It's often easier trading over US lunch because the big boys are not jerking the market around too much, so it's often nice and smooth swings.

And conversely, if there has been a powerful trend move in the morning, then the lunchtime trading will be a waste of time because the market will often be in a tight range.

So I use the morning session to know whether to stay away, or hang around for some extra fun.


I only initiate new trades from 9.50am EST to 11.30am EST. Obviously if a position is good I will still run with it later in the day.

stoploss please

Established member

So this morning, we have had a move to the upside followed by a 10am EST reversal and then followed by a tight consolidation for the past couple of hours.

The trend since the 17/06 has been down so therefore we should not be surprised if a break beneath 9070 leads to a continuation of the current trend.

I am a novice, does my analysis make sense or am I talking out of my bottom.

I trade just intraday (well I take the occasional longer term punt, but for pennies) so I really only use just the previous two days. Anything longer than that is not appropriate, in my view, to take into account for intraday trading.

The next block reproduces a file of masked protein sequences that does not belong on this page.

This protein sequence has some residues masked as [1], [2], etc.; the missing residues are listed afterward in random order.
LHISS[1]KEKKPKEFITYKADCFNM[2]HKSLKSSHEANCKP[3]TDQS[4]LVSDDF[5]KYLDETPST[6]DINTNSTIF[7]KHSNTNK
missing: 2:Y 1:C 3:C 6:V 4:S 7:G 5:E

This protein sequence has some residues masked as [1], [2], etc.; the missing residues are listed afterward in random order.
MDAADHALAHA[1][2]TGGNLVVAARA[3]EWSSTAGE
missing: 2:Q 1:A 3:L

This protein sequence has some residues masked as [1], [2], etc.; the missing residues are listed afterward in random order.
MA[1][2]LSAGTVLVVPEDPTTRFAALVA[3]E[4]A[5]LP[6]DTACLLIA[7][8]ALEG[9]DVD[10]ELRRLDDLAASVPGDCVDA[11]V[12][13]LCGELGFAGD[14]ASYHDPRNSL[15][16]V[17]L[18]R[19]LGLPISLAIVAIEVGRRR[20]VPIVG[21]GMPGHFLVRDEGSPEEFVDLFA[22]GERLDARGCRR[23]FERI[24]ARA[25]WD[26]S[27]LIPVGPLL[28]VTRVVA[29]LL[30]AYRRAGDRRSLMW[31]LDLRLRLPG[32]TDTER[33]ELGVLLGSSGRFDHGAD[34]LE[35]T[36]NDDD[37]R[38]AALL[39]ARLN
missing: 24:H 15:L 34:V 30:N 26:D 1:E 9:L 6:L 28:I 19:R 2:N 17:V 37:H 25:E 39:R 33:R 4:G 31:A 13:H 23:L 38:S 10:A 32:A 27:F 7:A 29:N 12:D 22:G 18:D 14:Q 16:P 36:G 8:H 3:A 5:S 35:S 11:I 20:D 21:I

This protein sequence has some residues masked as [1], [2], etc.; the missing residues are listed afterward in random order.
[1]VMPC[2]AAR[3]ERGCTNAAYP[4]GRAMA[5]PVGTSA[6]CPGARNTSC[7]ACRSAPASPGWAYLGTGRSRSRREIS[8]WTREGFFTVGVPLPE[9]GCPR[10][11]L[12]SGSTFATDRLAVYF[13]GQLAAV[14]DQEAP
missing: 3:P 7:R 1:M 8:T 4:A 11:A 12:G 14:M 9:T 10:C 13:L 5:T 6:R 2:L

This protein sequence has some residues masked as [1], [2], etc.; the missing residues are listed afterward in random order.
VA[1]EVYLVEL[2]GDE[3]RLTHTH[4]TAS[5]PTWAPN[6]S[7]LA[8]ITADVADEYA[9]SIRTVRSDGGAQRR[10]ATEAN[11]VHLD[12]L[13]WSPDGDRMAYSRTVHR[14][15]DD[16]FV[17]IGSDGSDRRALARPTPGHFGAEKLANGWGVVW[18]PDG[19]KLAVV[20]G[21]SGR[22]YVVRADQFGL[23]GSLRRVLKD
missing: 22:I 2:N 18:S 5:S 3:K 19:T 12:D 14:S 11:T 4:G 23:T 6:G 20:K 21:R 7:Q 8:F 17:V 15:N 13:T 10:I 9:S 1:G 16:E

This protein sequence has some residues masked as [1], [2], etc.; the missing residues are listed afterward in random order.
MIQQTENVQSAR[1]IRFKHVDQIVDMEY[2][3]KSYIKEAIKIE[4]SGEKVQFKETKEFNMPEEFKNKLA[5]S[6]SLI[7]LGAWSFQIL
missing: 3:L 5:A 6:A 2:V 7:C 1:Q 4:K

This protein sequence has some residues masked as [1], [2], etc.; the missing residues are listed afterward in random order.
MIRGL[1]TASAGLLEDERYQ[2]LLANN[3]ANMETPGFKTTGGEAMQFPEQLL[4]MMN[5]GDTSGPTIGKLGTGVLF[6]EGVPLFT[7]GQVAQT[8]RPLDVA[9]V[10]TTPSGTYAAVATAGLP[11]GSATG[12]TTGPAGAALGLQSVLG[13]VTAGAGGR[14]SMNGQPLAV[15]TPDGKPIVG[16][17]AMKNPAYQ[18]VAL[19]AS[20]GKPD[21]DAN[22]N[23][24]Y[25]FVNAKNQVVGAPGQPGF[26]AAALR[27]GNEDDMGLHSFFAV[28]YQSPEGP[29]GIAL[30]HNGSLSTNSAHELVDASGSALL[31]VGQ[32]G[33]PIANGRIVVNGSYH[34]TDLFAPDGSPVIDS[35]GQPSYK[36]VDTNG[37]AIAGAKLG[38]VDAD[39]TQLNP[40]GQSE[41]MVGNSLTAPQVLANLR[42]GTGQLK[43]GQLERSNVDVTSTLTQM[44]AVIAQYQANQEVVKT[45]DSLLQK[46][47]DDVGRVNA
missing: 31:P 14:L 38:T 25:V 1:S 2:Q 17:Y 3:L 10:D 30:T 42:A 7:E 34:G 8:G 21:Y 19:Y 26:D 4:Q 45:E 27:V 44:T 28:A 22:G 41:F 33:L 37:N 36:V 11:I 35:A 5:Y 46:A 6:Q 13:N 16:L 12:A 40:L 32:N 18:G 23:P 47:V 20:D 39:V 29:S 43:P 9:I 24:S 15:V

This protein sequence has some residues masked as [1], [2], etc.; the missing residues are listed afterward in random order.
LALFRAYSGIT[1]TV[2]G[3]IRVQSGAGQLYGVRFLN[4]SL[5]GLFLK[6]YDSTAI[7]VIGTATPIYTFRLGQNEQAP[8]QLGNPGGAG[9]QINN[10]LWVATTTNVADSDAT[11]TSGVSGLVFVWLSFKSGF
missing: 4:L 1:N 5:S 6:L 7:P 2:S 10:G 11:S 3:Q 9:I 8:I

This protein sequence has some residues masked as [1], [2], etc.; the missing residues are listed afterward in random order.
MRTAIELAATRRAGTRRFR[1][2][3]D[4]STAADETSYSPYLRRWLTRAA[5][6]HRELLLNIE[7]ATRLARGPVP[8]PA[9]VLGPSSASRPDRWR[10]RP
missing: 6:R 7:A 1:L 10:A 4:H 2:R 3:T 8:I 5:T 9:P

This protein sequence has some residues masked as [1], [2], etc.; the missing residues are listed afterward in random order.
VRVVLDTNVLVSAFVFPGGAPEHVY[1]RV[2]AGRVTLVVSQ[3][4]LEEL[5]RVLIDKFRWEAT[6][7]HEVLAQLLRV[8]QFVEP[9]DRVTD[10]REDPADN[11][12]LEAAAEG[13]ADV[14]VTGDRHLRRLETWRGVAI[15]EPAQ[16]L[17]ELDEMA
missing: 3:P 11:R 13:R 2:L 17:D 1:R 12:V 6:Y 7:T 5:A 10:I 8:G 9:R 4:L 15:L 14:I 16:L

Congrats sidinuk, your break at trading the previous high after 15 minutes worked precisely today!
In fact it was almost to the second,passing high of 9123,whipped up fairly quickly to a profit of cerca +30 points including spread, is it always that easy for you?


Established member
thanks Mercury7 glad it worked for you today. I wish it was always that easy!

I looked at about 16 months worth of intraday day for the E-mini S&P500 (the dow and the S&P trade very similarly so it should work on either) to come up with an optimal time to use for the breakout.

It certainly doesn't always work as neatly as today but providing you keep a reasonable stop you should make more from catching a trend early than you lose on the times it doesn't work. I found that quite often waiting 'till 10am can cost far more in lost points then just taking the early punt at 9.45. Like today, the move was all but over by 10am!

All of the dow stocks are usually open by 9.45 so you should avoid most of the shenanigans.